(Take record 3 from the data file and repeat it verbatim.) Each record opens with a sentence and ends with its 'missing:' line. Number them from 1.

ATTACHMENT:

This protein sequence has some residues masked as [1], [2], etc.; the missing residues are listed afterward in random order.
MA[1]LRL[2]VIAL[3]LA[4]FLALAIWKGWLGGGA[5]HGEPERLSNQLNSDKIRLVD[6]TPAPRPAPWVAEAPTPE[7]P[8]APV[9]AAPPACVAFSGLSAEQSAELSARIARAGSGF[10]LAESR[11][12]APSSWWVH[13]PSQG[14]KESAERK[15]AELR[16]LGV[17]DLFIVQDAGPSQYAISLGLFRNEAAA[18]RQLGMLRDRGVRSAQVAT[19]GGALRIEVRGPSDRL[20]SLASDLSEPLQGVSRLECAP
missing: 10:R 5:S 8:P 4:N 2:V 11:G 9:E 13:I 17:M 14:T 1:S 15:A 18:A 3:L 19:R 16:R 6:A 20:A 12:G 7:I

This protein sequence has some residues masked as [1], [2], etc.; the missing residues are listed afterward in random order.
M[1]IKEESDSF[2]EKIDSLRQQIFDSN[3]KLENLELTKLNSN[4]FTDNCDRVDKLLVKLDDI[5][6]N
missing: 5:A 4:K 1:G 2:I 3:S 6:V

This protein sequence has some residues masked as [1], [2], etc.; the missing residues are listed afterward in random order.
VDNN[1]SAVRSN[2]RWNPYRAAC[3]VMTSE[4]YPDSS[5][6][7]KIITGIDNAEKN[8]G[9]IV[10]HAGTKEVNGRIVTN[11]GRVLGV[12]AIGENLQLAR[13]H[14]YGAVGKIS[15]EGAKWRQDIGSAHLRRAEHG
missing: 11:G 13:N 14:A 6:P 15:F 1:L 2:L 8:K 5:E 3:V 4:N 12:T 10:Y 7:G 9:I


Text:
This protein sequence has some residues masked as [1], [2], etc.; the missing residues are listed afterward in random order.
VDNN[1]SAVRSN[2]RWNPYRAAC[3]VMTSE[4]YPDSS[5][6][7]KIITGIDNAEKN[8]G[9]IV[10]HAGTKEVNGRIVTN[11]GRVLGV[12]AIGENLQLAR[13]H[14]YGAVGKIS[15]EGAKWRQDIGSAHLRRAEHG
missing: 11:G 13:N 14:A 6:P 15:F 1:L 2:L 8:K 5:E 3:V 4:N 12:T 10:Y 7:G 9:I